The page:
Divorce is a difficult thing to go through. Mistakes are often made that could have easily been avoided. Here, you will find a list of seven mistakes made while going through a divorce so that you can steer clear of them.
PUTTING YOUR CHILDREN IN THE MIDDLE
You may wish to seek revenge against your spouse by attempting to limit the amount of time your spouse spends with your children. You may never want to speak to your spouse again so you use your children to relay messages to your spouse. Or, you may be angry with your spouse so you speak negatively about them to your children. Don't do it. All of these things are detrimental to your children.
Studies have been conducted that show involving your children in the conflict with your spouse can result in your children not being able to understand their own feelings or deal with others feelings. They have also shown that your children may grow up only knowing how to create conflict, rather than resolve conflict, and that your children may end up in unhealthy or unstable relationships.
In addition, involving your children in the conflict with your spouse can affect your custody and visitation rights. Judges do not want children involved in conflict. They may limit the parent that creates conflict time with the children or place restrictions on their time with their children.
FAILING TO HIRE AN ATTORNEY
You may believe you can handle your divorce on your own. While this may be true in some limited circumstances, it is important to recognize in what situations you may need an attorney and how hiring an attorney can benefit you.
If your case deals with sensitive custody issues, complex property matters, or domestic violence, you will likely benefit from having an attorney. Furthermore, you should hire an attorney if your spouse has an attorney in order to level the playing field and prevent your spouse from gaining an unfair advantage over you.
An attorney can provide you with expert advice on the specific issues in your case and discuss the possible outcomes of your case with you. They can help you navigate sensitive issues and complex property issues. They can also provide you with the resources to help you smoothly get through your case.
An attorney can also relieve some of your stress by handling your case for you.
In addition, an attorney can make sure you understand any proposed agreements and ensure that the agreements you do enter into are in fact what you want. Lastly, an attorney can make certain that all papers are filed correctly, your matter is not prolonged by the court rejecting your documents, and that all deadlines are met.
You may have an asset that you do not want to make known to your spouse for fear that you may have to share it, or you may not want to disclose all of your sources of income for fear that you may have to pay a significant amount of support to your spouse.
While it may be tempting to hide your assets or income, the consequences of doing so far outweigh any benefit you may receive. A court can award 100% of the asset to your spouse, or they can award any actual or potential profits from the asset to your spouse. A court can also impose sanctions against you, order you to pay your spouse's attorney fees and costs, and set aside any agreements you may have entered into.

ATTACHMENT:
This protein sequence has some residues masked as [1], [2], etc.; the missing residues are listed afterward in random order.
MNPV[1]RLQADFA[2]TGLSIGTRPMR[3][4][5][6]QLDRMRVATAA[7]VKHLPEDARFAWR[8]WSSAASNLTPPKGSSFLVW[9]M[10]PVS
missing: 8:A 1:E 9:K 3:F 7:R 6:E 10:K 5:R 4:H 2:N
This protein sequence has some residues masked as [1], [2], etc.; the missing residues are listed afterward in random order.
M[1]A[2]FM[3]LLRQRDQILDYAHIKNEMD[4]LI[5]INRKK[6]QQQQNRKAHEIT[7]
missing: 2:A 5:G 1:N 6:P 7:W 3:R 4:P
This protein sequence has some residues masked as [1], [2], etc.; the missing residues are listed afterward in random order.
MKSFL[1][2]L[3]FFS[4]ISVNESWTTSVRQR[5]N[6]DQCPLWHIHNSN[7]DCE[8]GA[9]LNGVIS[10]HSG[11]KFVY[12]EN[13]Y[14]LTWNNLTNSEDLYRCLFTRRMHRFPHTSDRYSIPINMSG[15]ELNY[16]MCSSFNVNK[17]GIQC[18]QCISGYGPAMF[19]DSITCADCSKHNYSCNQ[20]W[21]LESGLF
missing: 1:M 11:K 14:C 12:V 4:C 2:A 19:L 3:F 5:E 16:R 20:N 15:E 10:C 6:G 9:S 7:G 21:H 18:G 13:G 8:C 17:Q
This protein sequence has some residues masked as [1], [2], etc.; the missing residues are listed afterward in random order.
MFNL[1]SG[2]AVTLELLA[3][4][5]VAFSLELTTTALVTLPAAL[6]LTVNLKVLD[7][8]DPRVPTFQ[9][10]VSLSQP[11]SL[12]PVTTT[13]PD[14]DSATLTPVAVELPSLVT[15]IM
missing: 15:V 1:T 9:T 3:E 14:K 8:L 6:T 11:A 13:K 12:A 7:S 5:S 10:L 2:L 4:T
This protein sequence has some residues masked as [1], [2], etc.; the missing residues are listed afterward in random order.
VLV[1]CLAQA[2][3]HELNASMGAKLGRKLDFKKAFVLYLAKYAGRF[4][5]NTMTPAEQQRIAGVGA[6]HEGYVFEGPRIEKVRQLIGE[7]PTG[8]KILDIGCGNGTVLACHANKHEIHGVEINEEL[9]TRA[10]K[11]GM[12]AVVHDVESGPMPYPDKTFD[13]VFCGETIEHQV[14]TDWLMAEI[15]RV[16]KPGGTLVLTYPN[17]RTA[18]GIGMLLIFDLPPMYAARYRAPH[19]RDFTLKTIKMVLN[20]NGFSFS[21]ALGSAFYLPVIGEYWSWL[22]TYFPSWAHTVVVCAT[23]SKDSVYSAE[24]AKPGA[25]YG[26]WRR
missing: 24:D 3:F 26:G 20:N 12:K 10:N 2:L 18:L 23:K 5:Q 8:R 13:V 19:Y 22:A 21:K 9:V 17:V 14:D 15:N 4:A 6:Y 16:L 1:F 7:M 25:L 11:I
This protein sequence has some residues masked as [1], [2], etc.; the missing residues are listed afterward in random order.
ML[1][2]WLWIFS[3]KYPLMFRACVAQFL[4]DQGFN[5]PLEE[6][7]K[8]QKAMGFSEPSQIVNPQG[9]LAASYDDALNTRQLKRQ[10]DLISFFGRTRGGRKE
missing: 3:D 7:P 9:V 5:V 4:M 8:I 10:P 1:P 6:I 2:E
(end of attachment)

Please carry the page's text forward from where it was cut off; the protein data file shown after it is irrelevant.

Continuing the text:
TAKING ADVICE FROM FAMILY AND FRIENDS
It is very likely you know someone that has gone through a divorce. They have probably been quick to give out advice and tell you what to do or not to do. However, it is important to note that everyone's case is different and the outcome of specific issues can be very fact dependent. You don't want to learn this lesson the hard way by ending up in an unfavorable situation due to advice you followed that didn't fit your circumstances or was just plain bad. You should always consult with a knowledgeable attorney about your case.
LYING TO YOUR LAWYER OR THE COURT
It is absolutely essential that you are truthful with your attorney and with the court. Your attorney cannot fully assess your case and do their best job for you without full knowledge of the facts. Moreover, lying to the court affects your credibility and may result in the court ruling against you.
Emotions run very high in divorce which is why it is important to think through your actions and any decisions you make. While you may be tempted to react hastily in order for your divorce to be over as quickly as possible, or you prolong your case in an attempt to punish your spouse who wants the divorce, you need to stop and think about whether your response is based on your emotions or is rationally based. An emotional based decision can lead to unintended consequences, unhappiness, and regret. It can also lead to costly legal fees.
NOT UNDERSTANDING YOUR FINANCES AND FAILING TO KEEP ADEQUATE FINANCIAL RECORDS
If you are thinking about divorce it is important that you take the time to understand your finances and gather all of your financial records before you leave. This information will help to ensure a fair outcome, prevent a power imbalance between you and your spouse, and reduce the time it takes to resolve your case because you won't be trying to obtain the information from your spouse.
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